Major industrial accidents are, fortunately, rare. However, when an incident does occur the fallout can be enormous.
In 2005, the Buncefield explosion in the UK injured 43 people, registered 2.4 on the Richter scale, and emitted a cloud of soot and other contaminants into the atmosphere, which stretched all the way to France and Spain. The economic impact was estimated to be around £1 billion, comprising compensation for loss, costs to the aviation sector, the emergency response and the costs of the investigations (HSE).
When the worst does happen, it is vital that both staff and emergency responders are fully equipped and trained to deal with the consequences. Here, we explore the role of CBRN simulation training in achieving this outcome.
Training for industrial accidents
There are numerous organisations that offer guidance and training courses to help industrial managers assess and manage risk. The main goal is to establish and document procedures, and then to embed these into working practices, so that unsafe systems and unwanted behaviours are identified and eliminated.
While this approach is essential, it is also important to ensure that staff are trained to deal with an incident if it should occur. They need to possess the relevant skills and knowledge, to understand and handle the outcome from either an accidental or deliberate release of gas, vapour, dust or radioactive material.
Therefore, it is necessary to create training scenarios that replicate these potential real-world situations. Traditionally, this has been achieved using either classroom or field-based simulations. Trainees might locate small quantities of live materials or radiological check sources using conventional detection instruments; or signs and handheld notes might be utilised around the training area or classroom, to show the expected level of contamination readings at different locations.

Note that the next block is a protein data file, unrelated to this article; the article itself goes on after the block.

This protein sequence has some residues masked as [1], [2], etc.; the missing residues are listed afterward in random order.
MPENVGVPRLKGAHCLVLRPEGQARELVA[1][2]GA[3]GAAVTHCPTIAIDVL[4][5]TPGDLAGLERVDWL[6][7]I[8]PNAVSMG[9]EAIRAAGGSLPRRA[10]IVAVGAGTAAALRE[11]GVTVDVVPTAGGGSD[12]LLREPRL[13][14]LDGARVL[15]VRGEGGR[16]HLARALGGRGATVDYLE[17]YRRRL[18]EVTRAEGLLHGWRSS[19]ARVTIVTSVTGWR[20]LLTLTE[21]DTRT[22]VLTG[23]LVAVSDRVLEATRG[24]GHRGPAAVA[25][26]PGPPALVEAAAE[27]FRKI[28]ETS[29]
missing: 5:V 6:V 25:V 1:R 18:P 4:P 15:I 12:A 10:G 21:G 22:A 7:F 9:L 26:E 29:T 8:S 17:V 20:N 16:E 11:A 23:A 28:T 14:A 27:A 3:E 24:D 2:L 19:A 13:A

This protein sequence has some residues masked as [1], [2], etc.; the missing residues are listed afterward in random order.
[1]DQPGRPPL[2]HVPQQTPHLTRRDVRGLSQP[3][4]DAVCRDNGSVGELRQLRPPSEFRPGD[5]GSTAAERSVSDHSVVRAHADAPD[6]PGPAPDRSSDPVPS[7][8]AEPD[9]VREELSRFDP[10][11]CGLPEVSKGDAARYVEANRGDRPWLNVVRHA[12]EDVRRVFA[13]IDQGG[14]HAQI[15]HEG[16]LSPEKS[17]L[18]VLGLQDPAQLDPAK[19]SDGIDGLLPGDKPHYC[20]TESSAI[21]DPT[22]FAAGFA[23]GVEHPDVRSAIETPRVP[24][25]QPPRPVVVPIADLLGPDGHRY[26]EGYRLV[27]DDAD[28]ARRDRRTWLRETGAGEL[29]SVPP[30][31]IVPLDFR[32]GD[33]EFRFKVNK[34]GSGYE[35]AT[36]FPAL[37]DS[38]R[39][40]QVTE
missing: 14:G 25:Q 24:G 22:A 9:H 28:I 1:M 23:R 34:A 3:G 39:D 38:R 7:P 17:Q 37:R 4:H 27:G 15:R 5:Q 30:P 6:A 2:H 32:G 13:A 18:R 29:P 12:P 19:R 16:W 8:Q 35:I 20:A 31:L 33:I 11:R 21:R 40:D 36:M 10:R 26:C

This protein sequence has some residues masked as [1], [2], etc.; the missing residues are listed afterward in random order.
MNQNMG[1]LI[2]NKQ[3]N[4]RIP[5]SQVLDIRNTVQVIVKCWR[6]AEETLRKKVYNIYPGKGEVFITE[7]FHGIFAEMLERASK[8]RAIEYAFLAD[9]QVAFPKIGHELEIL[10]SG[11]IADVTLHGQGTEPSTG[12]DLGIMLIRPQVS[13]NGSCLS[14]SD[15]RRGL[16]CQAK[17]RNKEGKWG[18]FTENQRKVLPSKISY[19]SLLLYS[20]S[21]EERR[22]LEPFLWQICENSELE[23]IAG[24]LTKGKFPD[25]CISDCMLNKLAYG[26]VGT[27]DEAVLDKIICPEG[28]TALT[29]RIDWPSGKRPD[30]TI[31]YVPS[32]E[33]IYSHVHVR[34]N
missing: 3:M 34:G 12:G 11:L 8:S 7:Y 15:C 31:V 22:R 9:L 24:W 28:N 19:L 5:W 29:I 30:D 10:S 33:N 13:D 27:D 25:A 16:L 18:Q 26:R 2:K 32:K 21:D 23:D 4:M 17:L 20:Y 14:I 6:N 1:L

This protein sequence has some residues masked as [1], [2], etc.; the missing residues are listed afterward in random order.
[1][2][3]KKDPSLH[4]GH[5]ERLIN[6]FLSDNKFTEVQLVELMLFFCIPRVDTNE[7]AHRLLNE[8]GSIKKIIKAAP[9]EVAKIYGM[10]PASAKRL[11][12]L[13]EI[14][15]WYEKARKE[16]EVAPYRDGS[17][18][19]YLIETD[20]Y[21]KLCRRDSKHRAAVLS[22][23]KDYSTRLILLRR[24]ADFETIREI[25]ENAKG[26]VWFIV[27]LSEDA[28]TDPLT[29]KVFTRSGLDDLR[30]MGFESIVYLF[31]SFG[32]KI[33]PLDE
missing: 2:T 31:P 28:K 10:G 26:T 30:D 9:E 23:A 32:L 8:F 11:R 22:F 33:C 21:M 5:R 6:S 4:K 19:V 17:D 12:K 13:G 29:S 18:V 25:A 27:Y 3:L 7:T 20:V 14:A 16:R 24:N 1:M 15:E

However, these methods have a number of disadvantages. For example, using real detectors in training scenarios takes equipment out of service and may result in it being damaged. Additionally, the use of live check sources (even on a limited scale) can present considerable risk to trainees. Health and safety regulations must also be adhered to, which can limit the maximum reading that can be presented.
Although the use of printed signs around the training area is inexpensive, in practice it does little to help trainees understand the correct use of detection equipment or the best methods of interpreting readings under different operating conditions.
HazMat simulation training for industrial accidents
An alternative approach is the implementation of HazMat simulation training. This utilises a new generation of intelligent, computer-based simulators, which can be used in a wide range of industrial scenarios, including the release of radiological, chemical and petrochemical gases, vapours or agents.
These devices simulate real-life detection instruments and can be used in almost any designated training location – including those that stretch over many square miles. Instructors can create, run and optimise each training exercise from a central point, with the ability to influence the readings that students should obtain across the training area at different times or phases of each exercise. Additionally, there are no health and safety regulations to comply with.
Simulators may ne a little more expensive to purchase than detectors - however, their lifetime cost is generally lower than that of real detectors. This is because they are easier to repair and the electronics simulation sources cost significantly less than live materials over time.
CBRN simulation training is an excellent complement to existing safety management and training programmes. It provides a new dimension that can play an important role in mitigating risk and, should an incident occur, dealing efficiently with the outcome.
An original version of this post first appeared as an article in CBNW magazine.